The US dollar (USD) continues to advance against a trade weighted basket of currencies known as the Broad Index. The February 2017 Broad index value was 101.33 down 1.4% month on month (m/m) but up 1.9% over 12 months and up 22.0% from a level of 83.04 where it stood five years ago. The FED announced a quarter point interest rate hike on March 15th for the second time in three months, this time to a range between 0.75% and 1.0%, is finally moving toward the end of its nine-year-old economic stimulus campaign, which began in the depths of the financial crisis.
The rate hike did not move the Broad Index higher since it was already priced in. It is highly probable that the dollar rally will continue into 2017 as a series of interest rate hikes is expected thanks to a stronger economy, increased government spending and possible trade policy initiatives.
Figure 1 compares the Broad Index and net long product imports from 2011 to present. From 2011 to 2016, as the dollar moved higher so did imports since this meant more revenue in the exporter’s home currency. This relationship began to erode in 2016 and has continue so far this year. Successful trade actions is one major reason, another is stronger internal demand in some countries. A recent China Metals Weekly article reported that demand for rebar and wire rod in its home market together with environmental production curtailments combined to reduce exports of these products.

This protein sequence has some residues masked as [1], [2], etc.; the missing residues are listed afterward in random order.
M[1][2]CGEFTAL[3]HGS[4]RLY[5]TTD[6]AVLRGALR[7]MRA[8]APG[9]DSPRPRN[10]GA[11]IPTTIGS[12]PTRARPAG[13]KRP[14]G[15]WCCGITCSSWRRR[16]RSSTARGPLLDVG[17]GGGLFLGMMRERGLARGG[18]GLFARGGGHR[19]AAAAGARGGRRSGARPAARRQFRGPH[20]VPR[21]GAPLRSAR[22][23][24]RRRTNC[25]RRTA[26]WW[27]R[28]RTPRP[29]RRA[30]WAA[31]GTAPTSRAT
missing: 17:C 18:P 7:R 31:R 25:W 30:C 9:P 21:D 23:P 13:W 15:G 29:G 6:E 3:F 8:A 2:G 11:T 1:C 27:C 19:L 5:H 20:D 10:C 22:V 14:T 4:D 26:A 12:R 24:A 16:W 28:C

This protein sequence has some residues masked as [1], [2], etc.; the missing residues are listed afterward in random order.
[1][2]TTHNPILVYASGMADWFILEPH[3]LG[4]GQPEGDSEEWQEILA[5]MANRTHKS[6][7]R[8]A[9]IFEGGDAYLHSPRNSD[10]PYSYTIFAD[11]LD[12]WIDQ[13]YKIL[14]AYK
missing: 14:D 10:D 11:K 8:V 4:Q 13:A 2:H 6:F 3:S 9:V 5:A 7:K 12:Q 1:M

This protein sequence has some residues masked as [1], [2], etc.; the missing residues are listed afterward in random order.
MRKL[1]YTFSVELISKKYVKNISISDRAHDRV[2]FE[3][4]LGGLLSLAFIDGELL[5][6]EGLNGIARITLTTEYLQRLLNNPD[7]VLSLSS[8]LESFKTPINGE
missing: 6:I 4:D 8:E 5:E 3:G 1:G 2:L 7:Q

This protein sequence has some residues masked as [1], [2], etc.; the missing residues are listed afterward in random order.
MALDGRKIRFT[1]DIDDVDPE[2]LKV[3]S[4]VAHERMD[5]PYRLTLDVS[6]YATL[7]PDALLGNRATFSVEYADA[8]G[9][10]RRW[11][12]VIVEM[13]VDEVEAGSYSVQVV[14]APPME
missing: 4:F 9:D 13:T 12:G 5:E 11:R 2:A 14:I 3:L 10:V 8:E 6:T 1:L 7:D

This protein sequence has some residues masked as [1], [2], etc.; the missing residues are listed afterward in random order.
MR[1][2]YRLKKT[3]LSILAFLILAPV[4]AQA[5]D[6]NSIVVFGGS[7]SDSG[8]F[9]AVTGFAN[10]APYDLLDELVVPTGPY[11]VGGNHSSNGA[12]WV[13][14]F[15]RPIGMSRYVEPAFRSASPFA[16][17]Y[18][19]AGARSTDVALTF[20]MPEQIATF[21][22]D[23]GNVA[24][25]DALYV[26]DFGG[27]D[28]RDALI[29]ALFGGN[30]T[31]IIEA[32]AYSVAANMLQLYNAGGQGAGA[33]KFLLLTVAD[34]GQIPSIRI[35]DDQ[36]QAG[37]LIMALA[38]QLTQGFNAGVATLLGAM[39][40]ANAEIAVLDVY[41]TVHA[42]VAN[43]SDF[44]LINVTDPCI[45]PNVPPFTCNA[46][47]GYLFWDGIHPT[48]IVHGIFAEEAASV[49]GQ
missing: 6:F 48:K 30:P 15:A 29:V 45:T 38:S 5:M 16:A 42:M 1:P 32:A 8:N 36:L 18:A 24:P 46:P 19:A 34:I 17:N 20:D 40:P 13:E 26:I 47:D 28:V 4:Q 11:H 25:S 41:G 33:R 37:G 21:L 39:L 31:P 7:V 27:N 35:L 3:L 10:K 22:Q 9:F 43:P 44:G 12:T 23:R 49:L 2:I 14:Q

Table 1 lists the values of the USD measured in the currency of the 17 steel trading nations on March 22nd, it reports the changes in five year, one year, three months and one month for each currency and is color coded to indicate strengthening of the dollar in green and weakening in red. We regard strengthening of the US Dollar as negative and weakening as positive because the effect on net imports.
Most currencies strengthened against the USD over the past month, the exceptions were the Canadian dollar (-1.9%), the Chinese Yuan (-0.5%), and the Saudi Arabia Riyal (-0.1%). Fourteen of the 17 countries also strengthened against the USD over the past 3 months as well. A notable exception was the Turkish Lira which plummeted 22.1%. Many of the countries listed in Table 1 suffered double and even triple digit depreciation against the USD over a five year period. Ukraine tops the list with 237% depreciation over 5 years followed by Turkey at 102%. Closer to home the Mexico Peso has eroded 49.3% while the Canadian dollar has suffered a 34.2% devaluation against the USD over the last 5 years.
At Gerdau, we keep a close eye on the currency market because it has a profound impact on both the import and export of raw materials, semi-finished and finished steel. A strengthening USD is a “double-edged sword”, as it makes the US market more attractive other countries to export to the US and conversely imposes strong head-winds for the US to export its products to other nations.